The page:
Bil’s rating (out of 5): BBB.5.
Original title: Susuz Yaz
Turkey, 1964. Hitit. Story by Necati Cumali, Screenplay by Metin Erksan, Kemal Inci, Ismet Soydan. Cinematography by Ali Ugur. Produced by Ulvi Dogan. Music by Manos Hatzidakis, Yamaci. Film Editing by Stuart Gellman, Turgut Inangiray.
A greedy, unmarried man decides that since the main source of his village’s water is on his family’s land, he should damn up the spring and force his neighbours to pay to irrigate their crops. Soon afterwards his younger, more handsome brother marries the local beauty and causes jealousy in the elder sibling that is not eased by his neighbours turning, justifiably, against him for his greedy ways. His lust for power and control take him to low, immoral means as he schemes to get his own brother out of the way in order to have his woman, and stubbornly continues to control the village’s water even when the law sides against him. This beautifully shot Turkish melodrama drips with sexual frustration and lust in its every frame, so atmospheric and tense that its familiar, soap-opera plot is incredibly easy to take. On top of that the direction is strong and the performances are all very good.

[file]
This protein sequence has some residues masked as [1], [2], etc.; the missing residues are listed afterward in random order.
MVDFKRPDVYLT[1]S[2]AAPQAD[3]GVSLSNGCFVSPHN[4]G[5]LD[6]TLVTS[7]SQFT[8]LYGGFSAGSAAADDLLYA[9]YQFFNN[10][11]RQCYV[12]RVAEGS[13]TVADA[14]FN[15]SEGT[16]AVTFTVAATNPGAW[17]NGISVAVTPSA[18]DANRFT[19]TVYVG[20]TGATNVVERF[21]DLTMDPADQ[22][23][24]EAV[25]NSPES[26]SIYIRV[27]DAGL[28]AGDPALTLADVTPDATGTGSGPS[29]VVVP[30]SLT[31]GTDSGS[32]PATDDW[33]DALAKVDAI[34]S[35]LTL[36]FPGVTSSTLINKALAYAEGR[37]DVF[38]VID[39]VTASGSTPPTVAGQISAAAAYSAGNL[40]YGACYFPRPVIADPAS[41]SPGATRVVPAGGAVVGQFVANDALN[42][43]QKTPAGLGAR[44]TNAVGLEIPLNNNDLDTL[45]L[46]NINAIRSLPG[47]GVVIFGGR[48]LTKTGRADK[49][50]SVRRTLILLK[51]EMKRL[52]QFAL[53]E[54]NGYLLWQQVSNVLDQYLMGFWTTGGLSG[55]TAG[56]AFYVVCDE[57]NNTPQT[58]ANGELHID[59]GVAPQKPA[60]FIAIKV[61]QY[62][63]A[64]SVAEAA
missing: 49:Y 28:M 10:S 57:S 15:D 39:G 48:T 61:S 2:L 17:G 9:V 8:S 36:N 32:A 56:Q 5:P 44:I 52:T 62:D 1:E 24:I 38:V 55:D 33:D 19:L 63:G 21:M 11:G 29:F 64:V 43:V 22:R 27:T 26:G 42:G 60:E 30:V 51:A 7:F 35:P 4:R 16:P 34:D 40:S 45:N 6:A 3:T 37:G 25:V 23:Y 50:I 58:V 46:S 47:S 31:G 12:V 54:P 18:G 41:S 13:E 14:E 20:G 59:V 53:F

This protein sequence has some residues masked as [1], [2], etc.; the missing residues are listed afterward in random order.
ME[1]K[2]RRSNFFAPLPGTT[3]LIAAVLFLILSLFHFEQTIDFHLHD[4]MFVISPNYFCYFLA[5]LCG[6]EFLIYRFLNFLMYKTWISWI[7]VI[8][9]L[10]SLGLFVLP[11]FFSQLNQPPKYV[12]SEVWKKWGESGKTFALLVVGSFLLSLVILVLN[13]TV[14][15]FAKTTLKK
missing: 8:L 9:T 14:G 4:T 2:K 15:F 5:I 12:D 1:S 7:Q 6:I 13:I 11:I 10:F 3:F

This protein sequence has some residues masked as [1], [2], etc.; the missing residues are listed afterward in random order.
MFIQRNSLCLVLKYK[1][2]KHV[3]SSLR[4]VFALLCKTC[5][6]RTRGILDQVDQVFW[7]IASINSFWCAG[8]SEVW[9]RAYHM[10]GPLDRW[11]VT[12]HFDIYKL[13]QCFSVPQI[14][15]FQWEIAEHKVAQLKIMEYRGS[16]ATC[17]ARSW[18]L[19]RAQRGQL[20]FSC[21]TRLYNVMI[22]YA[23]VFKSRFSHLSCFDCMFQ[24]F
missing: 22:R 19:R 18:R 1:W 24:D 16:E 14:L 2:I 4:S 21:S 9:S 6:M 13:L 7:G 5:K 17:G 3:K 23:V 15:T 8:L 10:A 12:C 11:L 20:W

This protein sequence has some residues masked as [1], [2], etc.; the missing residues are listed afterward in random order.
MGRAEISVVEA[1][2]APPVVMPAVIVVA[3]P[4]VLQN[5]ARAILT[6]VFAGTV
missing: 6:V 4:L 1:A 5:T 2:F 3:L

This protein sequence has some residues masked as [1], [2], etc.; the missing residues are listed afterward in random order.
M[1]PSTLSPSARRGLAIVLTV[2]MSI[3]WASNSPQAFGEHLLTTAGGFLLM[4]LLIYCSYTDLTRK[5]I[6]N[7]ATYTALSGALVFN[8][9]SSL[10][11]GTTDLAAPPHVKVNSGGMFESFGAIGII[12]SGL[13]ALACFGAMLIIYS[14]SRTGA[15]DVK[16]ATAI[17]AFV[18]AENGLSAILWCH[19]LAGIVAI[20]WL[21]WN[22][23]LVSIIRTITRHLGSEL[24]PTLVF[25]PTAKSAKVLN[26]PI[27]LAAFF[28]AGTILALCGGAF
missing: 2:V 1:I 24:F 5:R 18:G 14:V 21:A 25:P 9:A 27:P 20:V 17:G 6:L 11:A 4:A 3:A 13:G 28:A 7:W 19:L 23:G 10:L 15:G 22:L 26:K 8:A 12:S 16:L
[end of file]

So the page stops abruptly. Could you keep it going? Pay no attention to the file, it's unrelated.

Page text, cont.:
The Criterion Collection: #688